Chief Justice David Maraga has asked religious leaders and village elders to help mentor young people in order to curb the spiraling cases of defilement that are leading to many of them ending up in jail.
He said the many prisons he had toured around the country, the number of young people serving term for defilement or awaiting trial were far too many, pointing at a serious problem that society must address.
Speaking in Nyamira Friday during the official opening of the new law courts building, Justice Maraga said an inordinately high number of cases heard at the station – 86 per cent – were criminal matters, with only 14 per cent being civil matters. The criminal matters revolve around violence emanating from land disputes and defilement.
“We are actively encouraging disagreeing parties to use Alternative Dispute Resolution (ADR) mechanisms as much as possible instead of taking the law into their hands or always resorting to the courts. ADR works well because the parties talk things over, guided by people who know the issues at hand better than our courts, and seek a solution that is mutually acceptable,” he said.
Today, I presided over the official opening of the new Nyamira Court Complex. The two-storey building has courtrooms, chambers and other facilities that will facilitate the delivery of services in the area. pic.twitter.com/Lx4BUel74D
— David Maraga (@dkmaraga) August 16, 2019
Local leaders requested the Chief Justice to deploy an Environment and Land Court (ELC) judge in Nyamira to deal with the large number of land matters, to which he agreed and said he will post one from the recently-recruited ELC judges to the station.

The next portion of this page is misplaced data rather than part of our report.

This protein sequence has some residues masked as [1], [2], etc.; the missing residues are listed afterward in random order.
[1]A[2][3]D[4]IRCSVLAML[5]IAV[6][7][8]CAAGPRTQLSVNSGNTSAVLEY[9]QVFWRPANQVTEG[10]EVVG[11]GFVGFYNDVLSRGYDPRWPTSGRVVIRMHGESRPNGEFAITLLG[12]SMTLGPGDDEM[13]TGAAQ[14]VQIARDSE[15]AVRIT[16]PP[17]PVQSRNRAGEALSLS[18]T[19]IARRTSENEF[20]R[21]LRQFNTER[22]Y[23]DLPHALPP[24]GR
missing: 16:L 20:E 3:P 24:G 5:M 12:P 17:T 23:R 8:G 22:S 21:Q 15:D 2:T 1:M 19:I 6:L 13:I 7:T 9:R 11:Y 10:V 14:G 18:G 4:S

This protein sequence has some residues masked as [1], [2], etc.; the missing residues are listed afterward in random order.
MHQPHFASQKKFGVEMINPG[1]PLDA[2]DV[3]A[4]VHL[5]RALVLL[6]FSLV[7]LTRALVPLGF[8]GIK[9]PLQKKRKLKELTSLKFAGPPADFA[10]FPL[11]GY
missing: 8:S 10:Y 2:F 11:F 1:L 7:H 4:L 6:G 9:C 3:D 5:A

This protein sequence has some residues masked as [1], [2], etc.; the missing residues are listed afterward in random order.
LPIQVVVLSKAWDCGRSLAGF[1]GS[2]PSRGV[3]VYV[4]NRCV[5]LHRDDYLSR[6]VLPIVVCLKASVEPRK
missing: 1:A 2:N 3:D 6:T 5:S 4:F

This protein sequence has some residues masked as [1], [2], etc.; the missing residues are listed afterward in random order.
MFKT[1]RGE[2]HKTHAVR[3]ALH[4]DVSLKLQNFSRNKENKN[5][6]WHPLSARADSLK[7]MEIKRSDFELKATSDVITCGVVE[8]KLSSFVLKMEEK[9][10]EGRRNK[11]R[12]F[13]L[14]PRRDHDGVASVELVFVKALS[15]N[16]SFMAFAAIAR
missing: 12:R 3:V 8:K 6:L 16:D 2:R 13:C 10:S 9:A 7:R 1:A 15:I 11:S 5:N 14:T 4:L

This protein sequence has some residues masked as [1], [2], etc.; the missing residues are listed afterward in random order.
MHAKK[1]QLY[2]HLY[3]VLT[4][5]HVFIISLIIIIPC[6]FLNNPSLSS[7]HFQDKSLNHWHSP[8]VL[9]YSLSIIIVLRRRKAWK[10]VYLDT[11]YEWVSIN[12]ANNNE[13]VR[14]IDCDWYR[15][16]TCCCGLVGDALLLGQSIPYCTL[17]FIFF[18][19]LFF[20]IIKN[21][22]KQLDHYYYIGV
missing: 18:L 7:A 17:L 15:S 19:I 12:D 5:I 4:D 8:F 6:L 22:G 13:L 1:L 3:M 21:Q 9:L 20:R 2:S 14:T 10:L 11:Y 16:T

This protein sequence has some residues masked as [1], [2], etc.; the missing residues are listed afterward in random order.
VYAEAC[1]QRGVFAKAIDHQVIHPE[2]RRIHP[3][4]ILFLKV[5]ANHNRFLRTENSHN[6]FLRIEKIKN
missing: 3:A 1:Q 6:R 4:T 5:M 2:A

He said mediation will also be entrenched at the Nyamira law courts to help deal with succession matters expeditiously.
He commended the World Bank for their support in constructing the new court through the Judicial Performance Improvement Project (JPIP).
Like all the new courts being built, the Nyamira facility provides a room for lactating mothers, therefore complying with the Health Act 2017, Section 71 which requires facilities such as these to have stations where lactating mothers can feed their babies. The Judiciary has incorporated lactation facilities in 29 stations so far.
The Chairman Law Society of Kenya’s Nyamira County branch, Mr Momanyi Ounga, urged the Judiciary to put up a court in Manga and Nyasiongo, and a Court of Appeal circuit in Kisii.
The CJ said the Judiciary uses statistics to determine where to prioritise construction of new courts. He set up a team to evaluate whether Manga and other suggested locations deserved a court station.
Governor John Nyagarama thanked the Judiciary for taking justice closer to the people saying that increasing the number of courts will translate to justice for all.
The Presiding Judge of Nyamira High Court, Justice Esther Maina, urged members of the public to embrace mediation while the Nyamira County Commissioner, Mr Amos Mariba, said the new court will reduce the distance covered while transporting prisoners.